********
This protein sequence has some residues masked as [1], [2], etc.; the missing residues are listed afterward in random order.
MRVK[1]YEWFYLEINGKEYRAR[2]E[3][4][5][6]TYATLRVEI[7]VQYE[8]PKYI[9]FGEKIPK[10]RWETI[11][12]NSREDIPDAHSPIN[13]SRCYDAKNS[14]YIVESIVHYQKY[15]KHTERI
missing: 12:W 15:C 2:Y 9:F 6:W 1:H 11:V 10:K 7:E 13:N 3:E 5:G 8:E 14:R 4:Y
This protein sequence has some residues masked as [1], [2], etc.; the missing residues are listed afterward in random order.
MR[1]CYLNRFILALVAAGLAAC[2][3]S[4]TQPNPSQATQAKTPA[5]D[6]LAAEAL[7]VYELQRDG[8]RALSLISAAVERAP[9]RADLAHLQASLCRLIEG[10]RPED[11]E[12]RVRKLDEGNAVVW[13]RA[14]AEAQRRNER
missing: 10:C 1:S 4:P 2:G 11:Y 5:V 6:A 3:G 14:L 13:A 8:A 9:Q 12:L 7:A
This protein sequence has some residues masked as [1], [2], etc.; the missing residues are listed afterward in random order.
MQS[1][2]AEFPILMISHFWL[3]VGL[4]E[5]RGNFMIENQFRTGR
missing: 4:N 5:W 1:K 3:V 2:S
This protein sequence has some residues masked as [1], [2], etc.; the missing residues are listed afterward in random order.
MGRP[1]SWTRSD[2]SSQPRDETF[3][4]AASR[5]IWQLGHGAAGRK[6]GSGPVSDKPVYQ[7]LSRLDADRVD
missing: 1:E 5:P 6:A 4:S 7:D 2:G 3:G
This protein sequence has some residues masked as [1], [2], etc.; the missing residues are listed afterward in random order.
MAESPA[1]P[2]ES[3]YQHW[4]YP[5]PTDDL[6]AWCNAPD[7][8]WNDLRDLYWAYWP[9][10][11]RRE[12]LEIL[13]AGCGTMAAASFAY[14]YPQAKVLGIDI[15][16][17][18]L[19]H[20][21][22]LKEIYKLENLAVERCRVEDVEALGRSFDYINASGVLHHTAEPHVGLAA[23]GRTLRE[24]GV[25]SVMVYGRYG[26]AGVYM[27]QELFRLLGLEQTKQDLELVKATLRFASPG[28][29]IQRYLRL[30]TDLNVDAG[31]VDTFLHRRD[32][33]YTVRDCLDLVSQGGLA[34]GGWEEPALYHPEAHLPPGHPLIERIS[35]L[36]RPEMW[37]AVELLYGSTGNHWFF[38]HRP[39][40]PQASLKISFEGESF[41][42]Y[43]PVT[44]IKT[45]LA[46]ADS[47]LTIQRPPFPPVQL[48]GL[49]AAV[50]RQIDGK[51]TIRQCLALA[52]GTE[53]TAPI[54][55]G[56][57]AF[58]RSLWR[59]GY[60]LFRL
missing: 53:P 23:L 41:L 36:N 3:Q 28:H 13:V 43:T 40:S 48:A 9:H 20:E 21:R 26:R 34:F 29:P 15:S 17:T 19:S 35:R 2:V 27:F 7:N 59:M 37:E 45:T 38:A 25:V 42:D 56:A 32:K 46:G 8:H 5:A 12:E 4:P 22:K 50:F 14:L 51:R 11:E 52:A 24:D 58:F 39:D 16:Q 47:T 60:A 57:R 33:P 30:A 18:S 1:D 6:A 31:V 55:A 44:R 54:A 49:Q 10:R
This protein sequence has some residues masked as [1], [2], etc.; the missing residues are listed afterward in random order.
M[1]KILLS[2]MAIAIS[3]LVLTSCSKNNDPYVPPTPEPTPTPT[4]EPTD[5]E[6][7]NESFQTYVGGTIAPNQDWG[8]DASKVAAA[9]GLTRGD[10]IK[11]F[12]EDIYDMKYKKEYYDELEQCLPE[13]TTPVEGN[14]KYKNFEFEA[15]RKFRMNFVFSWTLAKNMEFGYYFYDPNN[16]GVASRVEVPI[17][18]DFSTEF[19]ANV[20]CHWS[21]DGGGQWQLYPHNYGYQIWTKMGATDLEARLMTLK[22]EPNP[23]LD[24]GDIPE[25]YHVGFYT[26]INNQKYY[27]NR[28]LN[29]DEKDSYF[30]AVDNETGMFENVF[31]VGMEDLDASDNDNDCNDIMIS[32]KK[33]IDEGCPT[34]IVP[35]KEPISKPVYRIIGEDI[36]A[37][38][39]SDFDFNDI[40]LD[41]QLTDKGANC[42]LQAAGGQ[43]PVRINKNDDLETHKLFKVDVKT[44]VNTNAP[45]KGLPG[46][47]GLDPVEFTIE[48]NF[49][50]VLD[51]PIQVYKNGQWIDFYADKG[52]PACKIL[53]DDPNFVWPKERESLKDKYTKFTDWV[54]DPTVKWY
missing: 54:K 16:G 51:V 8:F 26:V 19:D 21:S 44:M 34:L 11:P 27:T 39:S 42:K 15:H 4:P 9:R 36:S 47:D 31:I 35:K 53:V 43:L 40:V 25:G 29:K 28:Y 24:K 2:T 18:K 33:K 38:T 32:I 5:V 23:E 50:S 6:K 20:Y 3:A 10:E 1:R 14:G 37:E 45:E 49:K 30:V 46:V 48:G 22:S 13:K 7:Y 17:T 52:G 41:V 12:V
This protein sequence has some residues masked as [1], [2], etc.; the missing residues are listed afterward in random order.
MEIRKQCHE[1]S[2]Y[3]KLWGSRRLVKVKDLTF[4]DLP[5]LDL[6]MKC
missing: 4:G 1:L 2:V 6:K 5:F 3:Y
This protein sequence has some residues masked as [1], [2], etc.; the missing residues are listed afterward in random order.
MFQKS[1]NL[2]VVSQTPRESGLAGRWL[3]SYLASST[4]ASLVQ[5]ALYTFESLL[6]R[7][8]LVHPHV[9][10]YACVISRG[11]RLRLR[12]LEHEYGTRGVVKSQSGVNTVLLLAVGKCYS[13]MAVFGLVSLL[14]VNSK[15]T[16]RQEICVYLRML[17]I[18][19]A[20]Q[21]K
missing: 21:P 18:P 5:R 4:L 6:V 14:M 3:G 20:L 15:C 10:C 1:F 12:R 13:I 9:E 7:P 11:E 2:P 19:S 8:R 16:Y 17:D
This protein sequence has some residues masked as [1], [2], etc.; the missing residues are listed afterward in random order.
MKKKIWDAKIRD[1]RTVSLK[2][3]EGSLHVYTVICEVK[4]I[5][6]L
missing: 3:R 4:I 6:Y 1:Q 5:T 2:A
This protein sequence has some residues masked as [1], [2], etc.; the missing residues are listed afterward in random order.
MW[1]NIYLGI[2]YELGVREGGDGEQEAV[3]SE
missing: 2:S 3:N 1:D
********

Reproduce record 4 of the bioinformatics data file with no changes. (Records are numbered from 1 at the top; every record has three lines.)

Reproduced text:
This protein sequence has some residues masked as [1], [2], etc.; the missing residues are listed afterward in random order.
MGRP[1]SWTRSD[2]SSQPRDETF[3][4]AASR[5]IWQLGHGAAGRK[6]GSGPVSDKPVYQ[7]LSRLDADRVD
missing: 1:E 5:P 6:A 4:S 7:D 2:G 3:G